... urged on by the monotony of nothing but tough goat on the sideboard, I started before the break of next morning in pursuit of game, and was soon to be seen crawling on hands and knees after antelope, I am afraid unmindful of ...
— Adventures in Many Lands • Various

... 'And I, a tough old official, I put my hands to my forehead. You should have seen how the gentleman's pride disappeared in a moment; he became soft as wax and so humble... pliable ...
— Selected Polish Tales • Various

... we drove to the scene of the evictions. These evictions were in July. Mr. Holmes witnessed them, and gave me a lively account of the affair. The "battle" was not a very tough one. Mr. Davitt, who was present, stood under a tree very quietly watching it all. "He looked very picturesque," said Mr. Holmes, "in a light grey suit, with a broad white beaver shading his dark Spanish face; and smoked his cigar very composedly." After it was over, Dr. Dillon brought up one ...
— Ireland Under Coercion (2nd ed.) (2 of 2) (1888) • William Henry Hurlbert

... "en blanco"—that is to say, with morion, back-piece, and breast-plate—his sword was girded by his side, and in his hand he wielded a powerful battle-axe. He was followed by a body of his yeomen armed in like manner, and by a band of archers with bows made of the tough English yew tree. The earl turned to his troops and addressed then briefly and bluntly, according to the manner of his country. "Remember, my merry men all," said he, "the eyes of strangers are upon you; you are in ...
— Chronicle of the Conquest of Granada • Washington Irving

... comfortable tea, and bread and butter.' Letters, iv. 401. Goldsmith, in 1770, wrote from Paris:—'As for the meat of this country I can scarce eat it, and though we pay two good shillings an head for our dinner, I find it all so tough, that I have spent less time with my knife than my ...
— Life Of Johnson, Vol. 2 • Boswell, Edited by Birkbeck Hill

... name "Red Shannahan." I was quick to connect the gruff voice and the name "Red Shannahan," and as I had lots of time and nothing else to do, I built up in my mind's eye a picture of a tall, husky, rough and ready, tough Irishman, with red hair—a man of whom it would be conceivable that he had wiped out some two or three German regiments before they got him. To find out more about this character, I called ...
— "And they thought we wouldn't fight" • Floyd Gibbons

... sat several of the party first arrived, washing down tough, stringy beef with brandy. Louis was about to take his place near a very black-bearded young man, who appeared more civilized than the rest, and who surprised him by at once making room for him, leaving the table with an air of courtesy; and when, in his halting Spanish, he begged 'his Grace' not ...
— Dynevor Terrace (Vol. II) • Charlotte M. Yonge

... been dispatched to Chicago by the officers to take our letters, and bring back the mail from that place. A tough, hardy soldier, named Sulky, acted as messenger, and he had hitherto made light of his burden or the length of the way, notwithstanding that his task was performed on foot with his pack upon his shoulders. But now Sulky had ...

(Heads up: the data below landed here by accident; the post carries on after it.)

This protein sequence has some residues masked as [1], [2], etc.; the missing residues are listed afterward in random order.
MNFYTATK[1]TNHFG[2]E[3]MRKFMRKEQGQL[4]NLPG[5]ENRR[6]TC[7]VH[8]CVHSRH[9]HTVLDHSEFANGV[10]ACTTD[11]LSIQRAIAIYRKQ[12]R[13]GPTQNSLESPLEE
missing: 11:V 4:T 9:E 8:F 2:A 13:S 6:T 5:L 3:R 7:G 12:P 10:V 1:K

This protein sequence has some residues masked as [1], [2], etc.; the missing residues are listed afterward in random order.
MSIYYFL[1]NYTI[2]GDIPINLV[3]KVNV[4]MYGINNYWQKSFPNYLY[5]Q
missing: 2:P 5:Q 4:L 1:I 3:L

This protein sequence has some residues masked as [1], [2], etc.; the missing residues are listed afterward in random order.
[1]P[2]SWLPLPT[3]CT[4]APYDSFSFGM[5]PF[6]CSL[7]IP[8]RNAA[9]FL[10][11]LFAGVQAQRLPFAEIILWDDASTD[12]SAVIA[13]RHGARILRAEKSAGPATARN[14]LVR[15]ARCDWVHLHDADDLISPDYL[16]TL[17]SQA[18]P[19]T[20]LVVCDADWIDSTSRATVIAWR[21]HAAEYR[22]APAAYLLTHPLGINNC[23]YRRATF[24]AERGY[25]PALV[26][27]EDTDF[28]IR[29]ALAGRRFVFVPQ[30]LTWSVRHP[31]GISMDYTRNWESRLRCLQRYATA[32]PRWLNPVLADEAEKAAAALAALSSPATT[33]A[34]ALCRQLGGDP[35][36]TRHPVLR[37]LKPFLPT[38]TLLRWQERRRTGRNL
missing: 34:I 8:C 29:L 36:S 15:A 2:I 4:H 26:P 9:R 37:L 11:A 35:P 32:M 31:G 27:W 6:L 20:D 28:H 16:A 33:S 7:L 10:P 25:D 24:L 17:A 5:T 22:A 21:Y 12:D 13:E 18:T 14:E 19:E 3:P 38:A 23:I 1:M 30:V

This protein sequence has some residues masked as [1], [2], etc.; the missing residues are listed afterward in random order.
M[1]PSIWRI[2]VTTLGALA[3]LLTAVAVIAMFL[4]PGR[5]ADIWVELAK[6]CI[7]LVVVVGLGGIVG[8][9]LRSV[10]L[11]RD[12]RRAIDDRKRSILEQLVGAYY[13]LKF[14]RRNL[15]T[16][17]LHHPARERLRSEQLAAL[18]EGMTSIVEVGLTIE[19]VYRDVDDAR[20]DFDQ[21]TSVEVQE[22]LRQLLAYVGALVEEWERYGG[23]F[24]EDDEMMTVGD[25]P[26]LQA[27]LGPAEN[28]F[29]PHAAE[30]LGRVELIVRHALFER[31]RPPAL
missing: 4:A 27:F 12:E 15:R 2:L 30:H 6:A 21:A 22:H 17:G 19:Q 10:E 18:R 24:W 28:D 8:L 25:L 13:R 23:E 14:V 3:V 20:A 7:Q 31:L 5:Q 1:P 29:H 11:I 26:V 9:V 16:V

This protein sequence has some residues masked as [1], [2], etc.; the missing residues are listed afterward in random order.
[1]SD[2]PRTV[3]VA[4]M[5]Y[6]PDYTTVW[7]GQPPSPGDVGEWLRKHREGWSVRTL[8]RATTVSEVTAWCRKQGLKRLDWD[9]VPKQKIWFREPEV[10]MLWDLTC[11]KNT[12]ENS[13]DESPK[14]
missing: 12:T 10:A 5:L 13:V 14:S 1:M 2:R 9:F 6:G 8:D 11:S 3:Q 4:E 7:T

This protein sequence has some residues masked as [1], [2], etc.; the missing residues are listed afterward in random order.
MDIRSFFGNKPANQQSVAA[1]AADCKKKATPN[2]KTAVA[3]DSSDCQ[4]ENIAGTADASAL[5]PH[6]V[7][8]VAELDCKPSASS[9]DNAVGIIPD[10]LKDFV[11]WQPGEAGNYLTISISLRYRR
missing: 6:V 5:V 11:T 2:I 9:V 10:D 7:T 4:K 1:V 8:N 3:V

— Wau-bun - The Early Day in the Northwest • Juliette Augusta Magill Kinzie

... sediment, are driven against the steep outside edges of this wall of stone, yet the oldest pilots know of no tradition of any change in its appearance. This durability is much the most curious fact in its history: it is due to a tough layer, a few inches thick, of calcareous matter, wholly formed by the successive growth and death of the small shells of Serpulae, together with some few barnacles and nulliporae. These nulliporae, which are hard, very simply-organised ...
— A Naturalist's Voyage Round the World - The Voyage Of The Beagle • Charles Darwin

... I was. Well, he's to have it all, I say—every mite, and welcome. I've had a pretty tough life in my time—you can tell it from my hands, suh—but I ain't begrudging it if it leaves the boy a bit better off. Lord, thar's many and many a night,when I was little and my stepfather kicked me out of doors without a bite, that ...
— The Deliverance; A Romance of the Virginia Tobacco Fields • Ellen Glasgow

... treated her murderers with contempt. "I understand very well," she observed, "why my death is considered necessary. The calf is fat and must be killed." To the executioner she expressed a hope that his sword was sufficiently sharp, "as he was likely to find her old neck very tough." With this grisly parody upon the pathetic dying words of Anne Boleyn, the courageous old gentlewoman ...
— The Rise of the Dutch Republic, 1555-1566 • John Lothrop Motley

... had in youth. In a world the very condition of whose being is that it should be in perpetual flux, where all seems mirage, and the one abiding thing is the effort to distinguish realities from appearances, the elderly man must be indeed of a singularly tough and valid fibre who is certain that he has any clarified residuum of experience, any assured verdict of reflection, that deserves to be called an opinion, or who, even if he had, feels that he is justified in holding mankind by the button while he is expounding it. And in a world of daily—nay, ...